To her credit, Edersheim creates a context for Drucker's insights and presents them, then gets out of the way. Although these insights are carefully organized within seven chapters, I appreciate the fact that she permits a rambling, informal, but lively narrative that seems most appropriate to Drucker's own style of communication. Throughout the book, she captures and sustains a conversational tone for his remarks. Although Drucker is widely renowned - and properly so - as a visionary thinker, insights of greatest interest to me are those which suggest his pragmatism. For example, here is one of my personal favorites that first appears in an article (in 1963) in the Harvard Business Review: "There is surely nothing quite so useless as doing with great efficiency what should not be done at all."

True, Drucker served as an adviser to most of the world's largest corporations and, upon request, personally counseled their CEOs, other C-level executives, and board members. However, in my opinion, the impact and value of his knowledge leadership extends far beyond the corporate world as, in his later years, he devoted so much of his attention to helping improve the effectiveness of non-profits, and, the personal as well as professional development of those preparing for or only recently embarked upon a business career. This was perhaps best expressed when he observed "Each of us is a CEO." Whatever their size or nature may be, effective organizations are human communities comprised of personally accountable individuals who work well together. Their success will reflect Peter Drucker's enduring influence in months and years to come.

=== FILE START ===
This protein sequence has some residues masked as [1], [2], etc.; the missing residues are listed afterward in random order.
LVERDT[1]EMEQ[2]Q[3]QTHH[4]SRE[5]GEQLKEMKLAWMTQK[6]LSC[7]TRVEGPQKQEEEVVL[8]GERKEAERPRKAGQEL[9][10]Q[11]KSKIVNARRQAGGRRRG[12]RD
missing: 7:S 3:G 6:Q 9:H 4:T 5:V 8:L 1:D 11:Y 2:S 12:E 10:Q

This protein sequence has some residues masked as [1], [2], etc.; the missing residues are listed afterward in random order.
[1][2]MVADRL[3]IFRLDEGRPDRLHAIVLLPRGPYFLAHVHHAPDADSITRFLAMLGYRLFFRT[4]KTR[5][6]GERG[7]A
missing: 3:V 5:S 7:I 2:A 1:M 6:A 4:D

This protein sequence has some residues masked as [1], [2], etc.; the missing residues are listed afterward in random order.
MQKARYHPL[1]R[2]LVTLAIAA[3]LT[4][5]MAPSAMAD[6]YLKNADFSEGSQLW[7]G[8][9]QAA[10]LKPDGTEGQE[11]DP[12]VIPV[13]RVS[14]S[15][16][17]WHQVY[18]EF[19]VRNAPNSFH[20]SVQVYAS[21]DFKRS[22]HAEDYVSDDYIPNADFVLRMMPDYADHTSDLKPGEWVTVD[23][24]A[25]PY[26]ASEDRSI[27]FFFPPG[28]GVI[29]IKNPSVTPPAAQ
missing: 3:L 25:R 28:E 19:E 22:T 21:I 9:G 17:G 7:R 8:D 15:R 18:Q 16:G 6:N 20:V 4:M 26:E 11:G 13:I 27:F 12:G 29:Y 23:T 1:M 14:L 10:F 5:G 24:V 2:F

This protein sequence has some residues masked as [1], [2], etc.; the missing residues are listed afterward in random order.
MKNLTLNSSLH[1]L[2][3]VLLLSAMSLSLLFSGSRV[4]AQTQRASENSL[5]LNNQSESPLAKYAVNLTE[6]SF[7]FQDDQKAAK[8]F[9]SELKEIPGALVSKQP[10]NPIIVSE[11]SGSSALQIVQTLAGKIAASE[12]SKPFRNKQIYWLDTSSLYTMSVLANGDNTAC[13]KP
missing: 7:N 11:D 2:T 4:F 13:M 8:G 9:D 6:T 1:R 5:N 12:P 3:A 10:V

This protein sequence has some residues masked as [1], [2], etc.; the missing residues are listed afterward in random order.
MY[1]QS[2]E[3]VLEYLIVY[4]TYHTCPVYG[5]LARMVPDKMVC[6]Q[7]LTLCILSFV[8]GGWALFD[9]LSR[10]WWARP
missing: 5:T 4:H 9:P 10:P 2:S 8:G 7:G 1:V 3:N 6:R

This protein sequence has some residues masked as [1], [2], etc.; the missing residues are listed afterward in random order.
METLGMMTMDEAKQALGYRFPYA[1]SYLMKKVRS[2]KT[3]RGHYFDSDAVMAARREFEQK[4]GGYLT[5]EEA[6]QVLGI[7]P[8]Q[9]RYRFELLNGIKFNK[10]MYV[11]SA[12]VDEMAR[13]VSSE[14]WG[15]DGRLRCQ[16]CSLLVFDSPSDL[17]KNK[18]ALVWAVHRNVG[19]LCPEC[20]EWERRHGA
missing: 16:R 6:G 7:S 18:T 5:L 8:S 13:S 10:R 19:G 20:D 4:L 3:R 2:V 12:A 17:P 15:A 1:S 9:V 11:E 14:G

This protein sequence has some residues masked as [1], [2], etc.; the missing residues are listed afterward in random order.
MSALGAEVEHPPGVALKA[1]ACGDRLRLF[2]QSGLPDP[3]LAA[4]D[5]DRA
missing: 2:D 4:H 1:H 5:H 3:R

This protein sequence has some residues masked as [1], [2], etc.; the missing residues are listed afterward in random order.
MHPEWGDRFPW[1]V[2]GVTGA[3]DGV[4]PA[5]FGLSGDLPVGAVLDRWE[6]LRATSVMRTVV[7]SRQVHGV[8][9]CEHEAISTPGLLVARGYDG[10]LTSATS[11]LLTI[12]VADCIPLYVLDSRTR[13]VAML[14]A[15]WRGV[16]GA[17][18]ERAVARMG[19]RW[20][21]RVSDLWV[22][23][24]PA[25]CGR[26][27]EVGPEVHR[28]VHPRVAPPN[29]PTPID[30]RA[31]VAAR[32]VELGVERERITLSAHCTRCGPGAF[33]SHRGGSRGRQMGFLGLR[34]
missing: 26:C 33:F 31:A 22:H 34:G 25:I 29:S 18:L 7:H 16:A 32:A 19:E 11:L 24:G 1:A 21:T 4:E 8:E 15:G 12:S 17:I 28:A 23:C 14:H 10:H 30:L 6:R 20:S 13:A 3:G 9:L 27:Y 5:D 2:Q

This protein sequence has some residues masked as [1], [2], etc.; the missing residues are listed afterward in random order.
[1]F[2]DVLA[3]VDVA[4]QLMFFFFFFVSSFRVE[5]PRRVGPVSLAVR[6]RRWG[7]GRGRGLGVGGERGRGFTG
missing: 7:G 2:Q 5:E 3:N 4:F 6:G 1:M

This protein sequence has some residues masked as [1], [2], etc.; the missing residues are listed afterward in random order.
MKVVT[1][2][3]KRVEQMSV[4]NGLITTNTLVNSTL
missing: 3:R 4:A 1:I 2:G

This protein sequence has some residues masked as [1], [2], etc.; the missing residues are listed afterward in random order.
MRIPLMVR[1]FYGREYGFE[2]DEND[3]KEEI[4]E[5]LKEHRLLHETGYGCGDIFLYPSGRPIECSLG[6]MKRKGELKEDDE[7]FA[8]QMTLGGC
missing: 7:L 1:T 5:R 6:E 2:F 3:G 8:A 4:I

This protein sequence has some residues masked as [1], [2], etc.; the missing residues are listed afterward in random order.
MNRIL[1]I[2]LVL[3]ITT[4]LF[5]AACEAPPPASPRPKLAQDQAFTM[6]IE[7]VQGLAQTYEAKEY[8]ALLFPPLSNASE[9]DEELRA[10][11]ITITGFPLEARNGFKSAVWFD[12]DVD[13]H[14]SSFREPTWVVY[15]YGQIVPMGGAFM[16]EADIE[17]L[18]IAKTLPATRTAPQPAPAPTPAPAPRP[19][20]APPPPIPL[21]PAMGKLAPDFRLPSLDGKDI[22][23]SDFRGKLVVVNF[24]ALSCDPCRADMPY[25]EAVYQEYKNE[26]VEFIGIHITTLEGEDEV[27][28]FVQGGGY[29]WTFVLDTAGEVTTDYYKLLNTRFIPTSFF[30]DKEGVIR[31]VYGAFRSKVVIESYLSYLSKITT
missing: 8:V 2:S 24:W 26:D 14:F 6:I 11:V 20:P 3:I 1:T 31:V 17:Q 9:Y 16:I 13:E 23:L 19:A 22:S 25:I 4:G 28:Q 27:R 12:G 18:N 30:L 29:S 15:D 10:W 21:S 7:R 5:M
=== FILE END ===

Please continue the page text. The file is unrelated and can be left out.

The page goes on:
25 of 31 people found the following review helpful
3.0 out of 5 stars Drucker as For-Profit Management Expert and Consultant for Large Companies with Newer Examples May 28 2007
By Donald Mitchell - Published on Amazon.com
Format:Hardcover
I had the good fortune to spend one to three days a year with Peter Drucker from 1992-1999: He consulted with Carol Coles and me in developing research and consulting services for lowering the cost of capital, launching the 400 Year Project to accelerate global progress by 20 times during 2015 through 2035, and in writing about what the next generations of leadership best practices would be like. You can get a glimpse of that connection in Jack Beatty's book, The World According to Peter Drucker. I also will be writing more about Peter's ideas on and contributions to these subjects in the forthcoming book, Adventures of an Optimist.

I once asked Peter how he would guard his intellectual legacy after his death. He confidently replied that he had a very good plan and that all would be well. Having seen that this book was published after his death under the title, The Definitive Drucker, I'm not so sure he was right about protecting his intellectual legacy.